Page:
I’ve made it. Three years down, one year to go, and the clinical year to boot! I am at the halfway point of my final year – midway through my second semester as an intern– and it has definitely been an adventure. The summer was fairly busy with patients coming in. I was told that it was going to be slow – that was wrong, but I’m not mad about it. It was a great jumpstart into clinic. I definitely learned how to research patient conditions and it has taken me a while to organize my class notes in order to find things seamlessly, but I’ve got the hang of it now! I love all of my supervisors; they all have different ways for practicing which means that I get different perspectives to figure out how I want to practice myself.
Like any other profession, there are good days and bad days. There’s also the occasional difficult patient who chooses not to comply with treatment; so far, the great patients have been making up for them. In my short time as an intern, I already feel like I have learnt so much about myself and how to face this new journey that I am embarking upon. Of course, there are always new lessons to learn, but here is a list of the ones that I have come up with so far:
1. Having a plan, but learning to go with the flow at the same time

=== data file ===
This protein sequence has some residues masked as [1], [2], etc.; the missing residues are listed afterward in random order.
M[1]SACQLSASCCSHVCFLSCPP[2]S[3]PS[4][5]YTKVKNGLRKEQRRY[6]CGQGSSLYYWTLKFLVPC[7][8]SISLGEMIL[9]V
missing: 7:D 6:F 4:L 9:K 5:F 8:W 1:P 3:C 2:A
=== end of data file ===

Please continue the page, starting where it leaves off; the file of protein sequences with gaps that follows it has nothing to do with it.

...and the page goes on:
I'm the type of person who loves to be prepared. I will research and plan and then re-plan if the original plan isn’t going to plan (lots of planning!). However, I am slowly learning that this method will not work for all patients. You could create a protocol for their chronic constipation that they’ve been telling you about for weeks, then one visit, the patient comes in saying their stomach is fine but it’s their anxiety that is acting up and they don’t want to change anything in their diet anymore. I can’t just ignore the fact that they have a new concern even though I spent hours working on their digestion protocol. I have to learn to think on my toes and adapt. I was never good at improv in drama – now it’s come to bite me in the behind. Checking my reaction to this sudden change is also important, because I need to make sure the patient feels comfortable telling me about any health concerns they have. It is their life journey that I am assisting with; I have to make sure I can be flexible for them.